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Racial Harassment, Ethnic Concentration and Economic Conditions

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Author Info

  • Christian Dustmann

    ()
    (Department of Economics and Centre for Research and Analysis of Migration (CReAM), University College London)

  • Ian Preston

    ()
    (Department of Economics and Centre for Research and Analysis of Migration (CReAM), University College London)

  • Francesca Fabbri

    ()
    (Munich Graduate School of Economics and Centre for Research and Analysis of Migration (CReAM))

Abstract

We analyze the association between concentration of minorities and local economic conditions on the one side, and racial harassment and hostile majority attitudes on the other. We distinguish the formation of hostile attitudes and the realization of acts of racially motivated violence as distinct processes and find strong evidence for this. We develop a framework that subsumes and structures many existing theories on attitude formation and acts of harassment. Our measures of harassment include both direct reports and precautionary behaviour. Our data sources are the fourth National Survey of Ethnic Minorities for the UK and the 1981 and 1991 UK Census.

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Bibliographic Info

Paper provided by Centre for Research and Analysis of Migration (CReAM), Department of Economics, University College London in its series CReAM Discussion Paper Series with number 0405.

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Date of creation: Sep 2004
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Handle: RePEc:crm:wpaper:0405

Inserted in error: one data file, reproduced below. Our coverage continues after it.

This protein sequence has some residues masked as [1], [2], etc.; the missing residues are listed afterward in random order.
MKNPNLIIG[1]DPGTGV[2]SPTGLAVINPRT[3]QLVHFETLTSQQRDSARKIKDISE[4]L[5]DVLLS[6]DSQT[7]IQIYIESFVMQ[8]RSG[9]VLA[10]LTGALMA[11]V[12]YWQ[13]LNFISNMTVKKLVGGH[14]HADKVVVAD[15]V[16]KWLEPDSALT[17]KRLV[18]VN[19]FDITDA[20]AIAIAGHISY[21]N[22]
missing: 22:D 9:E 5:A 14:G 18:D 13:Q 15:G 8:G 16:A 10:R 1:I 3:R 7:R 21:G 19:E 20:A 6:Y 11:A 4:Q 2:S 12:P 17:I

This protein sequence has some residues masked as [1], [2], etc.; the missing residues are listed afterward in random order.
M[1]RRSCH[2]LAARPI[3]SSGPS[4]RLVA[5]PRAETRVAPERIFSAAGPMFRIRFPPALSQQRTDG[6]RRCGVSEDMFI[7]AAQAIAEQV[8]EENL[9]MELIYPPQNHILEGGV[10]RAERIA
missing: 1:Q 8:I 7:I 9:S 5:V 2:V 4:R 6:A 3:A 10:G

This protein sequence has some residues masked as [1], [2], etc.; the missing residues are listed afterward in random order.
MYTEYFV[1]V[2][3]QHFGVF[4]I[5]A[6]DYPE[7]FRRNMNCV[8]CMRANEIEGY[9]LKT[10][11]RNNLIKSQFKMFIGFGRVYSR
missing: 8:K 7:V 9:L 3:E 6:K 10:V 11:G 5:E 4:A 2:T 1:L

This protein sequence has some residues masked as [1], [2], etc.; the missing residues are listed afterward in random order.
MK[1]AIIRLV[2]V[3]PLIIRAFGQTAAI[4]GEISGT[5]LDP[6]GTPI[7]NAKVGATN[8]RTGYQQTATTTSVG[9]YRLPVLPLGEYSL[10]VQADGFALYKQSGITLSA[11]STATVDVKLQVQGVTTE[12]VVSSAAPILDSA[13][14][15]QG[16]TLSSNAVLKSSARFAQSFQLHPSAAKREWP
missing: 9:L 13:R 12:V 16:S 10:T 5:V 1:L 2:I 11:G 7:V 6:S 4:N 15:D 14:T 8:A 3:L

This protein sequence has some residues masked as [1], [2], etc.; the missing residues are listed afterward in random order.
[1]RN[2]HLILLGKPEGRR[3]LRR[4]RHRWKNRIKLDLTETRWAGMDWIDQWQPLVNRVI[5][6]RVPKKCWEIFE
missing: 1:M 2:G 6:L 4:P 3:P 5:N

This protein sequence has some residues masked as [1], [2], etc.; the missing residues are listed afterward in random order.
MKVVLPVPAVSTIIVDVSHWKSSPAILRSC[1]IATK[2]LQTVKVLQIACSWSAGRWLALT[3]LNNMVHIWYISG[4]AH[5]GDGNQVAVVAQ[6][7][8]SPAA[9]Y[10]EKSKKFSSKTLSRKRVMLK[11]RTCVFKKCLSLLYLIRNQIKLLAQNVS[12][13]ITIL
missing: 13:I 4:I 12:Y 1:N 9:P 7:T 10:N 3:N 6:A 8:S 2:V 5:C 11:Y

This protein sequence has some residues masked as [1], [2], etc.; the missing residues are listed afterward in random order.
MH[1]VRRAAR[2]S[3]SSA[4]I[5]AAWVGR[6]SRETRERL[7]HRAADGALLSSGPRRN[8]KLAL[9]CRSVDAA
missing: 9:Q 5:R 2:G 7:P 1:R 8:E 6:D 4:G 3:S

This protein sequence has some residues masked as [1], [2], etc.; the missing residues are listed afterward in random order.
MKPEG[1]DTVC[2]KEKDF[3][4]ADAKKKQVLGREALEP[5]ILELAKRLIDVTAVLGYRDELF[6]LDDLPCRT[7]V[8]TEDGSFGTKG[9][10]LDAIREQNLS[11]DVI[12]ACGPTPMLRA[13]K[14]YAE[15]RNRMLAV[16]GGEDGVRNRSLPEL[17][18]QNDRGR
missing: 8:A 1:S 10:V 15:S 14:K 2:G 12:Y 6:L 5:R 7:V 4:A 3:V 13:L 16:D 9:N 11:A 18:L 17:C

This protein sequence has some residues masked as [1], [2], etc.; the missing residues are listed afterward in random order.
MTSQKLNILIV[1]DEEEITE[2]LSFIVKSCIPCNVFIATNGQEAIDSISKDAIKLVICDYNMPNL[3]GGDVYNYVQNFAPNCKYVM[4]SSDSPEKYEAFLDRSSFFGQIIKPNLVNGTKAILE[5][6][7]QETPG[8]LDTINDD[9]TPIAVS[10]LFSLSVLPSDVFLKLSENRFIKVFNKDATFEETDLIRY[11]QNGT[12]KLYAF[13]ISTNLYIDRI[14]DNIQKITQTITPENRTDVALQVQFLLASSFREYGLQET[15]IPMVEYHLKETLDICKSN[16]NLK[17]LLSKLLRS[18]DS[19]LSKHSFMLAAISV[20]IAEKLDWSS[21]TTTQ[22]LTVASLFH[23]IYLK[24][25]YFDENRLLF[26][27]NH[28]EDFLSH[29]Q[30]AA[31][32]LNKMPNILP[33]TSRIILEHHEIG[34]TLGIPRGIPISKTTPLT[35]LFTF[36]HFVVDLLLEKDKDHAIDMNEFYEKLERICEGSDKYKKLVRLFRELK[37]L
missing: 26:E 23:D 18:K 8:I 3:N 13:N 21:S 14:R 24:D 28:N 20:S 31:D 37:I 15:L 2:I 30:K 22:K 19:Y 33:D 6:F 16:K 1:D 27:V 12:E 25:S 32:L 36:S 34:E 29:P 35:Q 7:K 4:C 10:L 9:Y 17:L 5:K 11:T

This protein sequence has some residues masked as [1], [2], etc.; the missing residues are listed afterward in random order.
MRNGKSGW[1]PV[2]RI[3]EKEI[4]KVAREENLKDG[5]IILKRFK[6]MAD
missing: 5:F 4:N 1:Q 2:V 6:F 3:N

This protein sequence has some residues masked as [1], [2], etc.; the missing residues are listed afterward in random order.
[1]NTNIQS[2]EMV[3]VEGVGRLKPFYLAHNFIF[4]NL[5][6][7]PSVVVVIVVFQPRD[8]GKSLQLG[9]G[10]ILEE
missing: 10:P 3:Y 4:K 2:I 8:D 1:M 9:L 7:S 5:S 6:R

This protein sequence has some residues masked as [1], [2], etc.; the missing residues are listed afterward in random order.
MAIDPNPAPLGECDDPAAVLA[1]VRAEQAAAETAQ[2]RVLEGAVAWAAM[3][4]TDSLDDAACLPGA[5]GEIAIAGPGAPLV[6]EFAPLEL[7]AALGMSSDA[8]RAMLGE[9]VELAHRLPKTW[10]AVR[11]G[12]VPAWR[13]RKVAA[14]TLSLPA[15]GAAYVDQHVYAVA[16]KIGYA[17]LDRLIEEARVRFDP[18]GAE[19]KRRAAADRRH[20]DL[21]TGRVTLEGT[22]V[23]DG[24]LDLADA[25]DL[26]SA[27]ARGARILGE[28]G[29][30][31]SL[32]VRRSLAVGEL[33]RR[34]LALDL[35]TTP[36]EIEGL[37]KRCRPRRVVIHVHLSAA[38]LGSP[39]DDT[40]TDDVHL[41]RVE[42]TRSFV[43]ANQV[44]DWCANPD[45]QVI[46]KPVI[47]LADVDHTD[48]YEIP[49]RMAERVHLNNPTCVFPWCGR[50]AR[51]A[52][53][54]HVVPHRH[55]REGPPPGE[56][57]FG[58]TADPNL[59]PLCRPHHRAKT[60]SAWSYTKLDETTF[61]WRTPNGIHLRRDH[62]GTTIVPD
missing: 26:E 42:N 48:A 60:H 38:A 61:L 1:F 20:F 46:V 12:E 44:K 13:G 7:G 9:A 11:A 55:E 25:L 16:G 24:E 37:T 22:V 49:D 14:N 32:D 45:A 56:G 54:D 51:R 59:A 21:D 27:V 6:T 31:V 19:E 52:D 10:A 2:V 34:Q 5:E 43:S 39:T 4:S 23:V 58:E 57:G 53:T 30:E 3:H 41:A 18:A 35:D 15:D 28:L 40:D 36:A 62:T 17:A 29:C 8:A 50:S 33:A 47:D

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Keywords: Attitudes; Economics of Minorities;

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References

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Cited by:
  1. Bisin, Alberto & Patacchini, Eleonora & Verdier, Thierry & Zenou, Yves, 2011. "Formation and persistence of oppositional identities," European Economic Review, Elsevier, vol. 55(8), pages 1046-1071.
  2. David R. Howell, 2007. "Do Surges in Less-Skilled Immigration Have Important Wage Effects? A Review of the U.S. Evidence," Working Papers wp128, Political Economy Research Institute, University of Massachusetts at Amherst.
  3. Armin Falk & Josef Zweimüller, . "Unemployment and Right-Wing Extremist Crime," IEW - Working Papers 235, Institute for Empirical Research in Economics - University of Zurich.
  4. Giovanni Peri, 2007. "Immigrants' Complementarities and Native Wages: Evidence from California," NBER Working Papers 12956, National Bureau of Economic Research, Inc.
  5. Yamamura, Eiji, 2011. "Frequency of contact with foreigners in a homogeneous society: perceived consequences of foreigner increases," MPRA Paper 33852, University Library of Munich, Germany.
  6. Gianmarco I.P. Ottaviano & Giovanni Peri, 2006. "Rethinking the Effects of Immigration on Wages," NBER Working Papers 12497, National Bureau of Economic Research, Inc.
  7. Paul Beaudry & Mark Doms & Ethan Lewis, 2006. "Endogenous skill bias in technology adoption: city-level evidence from the IT revolution," Working Paper Series 2006-24, Federal Reserve Bank of San Francisco.

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